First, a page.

The Home entertainment center was a huge free standing thing which stood about 8 feet tall and had an approx. 1 foot dead space behind it. My customers cat jumped on top of the unit where the photo was resting in a frame, knocked the photo into the dead space and followed it into the "Black hole"....about 9 hours later the customer came home and rescued the cat and the photo, however in the intervening time the cat had alternately used the photo as a scratching pad and litterbox....it looked as though it had come out on the loosing end of a knife fight.
        Besides the gouges from the cat and the broken cover glass, the cat poop had contributed to some...interesting...damage, as had the attempts of the customers Wife to repair the damage with various felt pens. Added to this fun mix was the problem that the original photo had been destroyed and this photo/biohazard was the only representation of his parents in existance....
        Half a can of air freshener , a few muttered curses and a day later the job was done and the customers reaction was one of sincere amazement and joy. He claimed it was better than the "original"....I sort of doubt it but at least this one didnt have a certain noticable odor...Tom

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        • #5
          Eww! Another good argument for LI cotton gloves

          Great story
          Learn by teaching
          Take responsibility for learning

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          • #6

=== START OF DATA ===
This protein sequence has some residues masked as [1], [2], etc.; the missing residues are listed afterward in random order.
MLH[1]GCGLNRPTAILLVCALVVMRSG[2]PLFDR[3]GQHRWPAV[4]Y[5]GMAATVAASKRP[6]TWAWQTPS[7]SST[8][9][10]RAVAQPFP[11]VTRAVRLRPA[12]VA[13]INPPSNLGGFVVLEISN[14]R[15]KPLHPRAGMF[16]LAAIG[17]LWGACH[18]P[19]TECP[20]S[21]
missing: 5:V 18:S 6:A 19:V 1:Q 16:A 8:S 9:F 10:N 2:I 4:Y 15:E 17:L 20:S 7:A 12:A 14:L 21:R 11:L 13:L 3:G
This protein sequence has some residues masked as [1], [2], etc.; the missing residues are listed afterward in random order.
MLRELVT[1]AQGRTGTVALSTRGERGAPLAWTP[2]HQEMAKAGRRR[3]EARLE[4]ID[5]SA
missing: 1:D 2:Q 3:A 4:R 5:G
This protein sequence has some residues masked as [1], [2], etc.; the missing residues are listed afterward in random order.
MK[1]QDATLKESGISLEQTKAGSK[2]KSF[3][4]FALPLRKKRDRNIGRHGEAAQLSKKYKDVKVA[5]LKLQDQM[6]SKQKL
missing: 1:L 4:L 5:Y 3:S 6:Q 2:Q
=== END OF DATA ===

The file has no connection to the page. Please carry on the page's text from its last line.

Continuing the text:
I work in a photo lab and do a lot of retouching for professional portrait and wedding photographers. My weirdest retouching request, which has been repeated several times, was to remove the penis from a baby boy standing in profile, naked in a washtub.

            Even weirder, I had to remove the erect penis from a poodle which the owner was holding up around the ribcage, showing its belly. Things like that make me shake my head.

            Why didn't the photographer catch these before hitting that button? Do they not even look at the subject? Ah well, more money for my boss....

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            • #7
              Doug:

              I think the most interesting restoration I did was a 1934 Wedding Certificate. The Client really valued this certificate, and wanted to have it restored to give to her Grandmother for Christmas. The certificate was significantly damaged with holes, tears, cracks, and a lot of tape stains, and presented quite a challenge.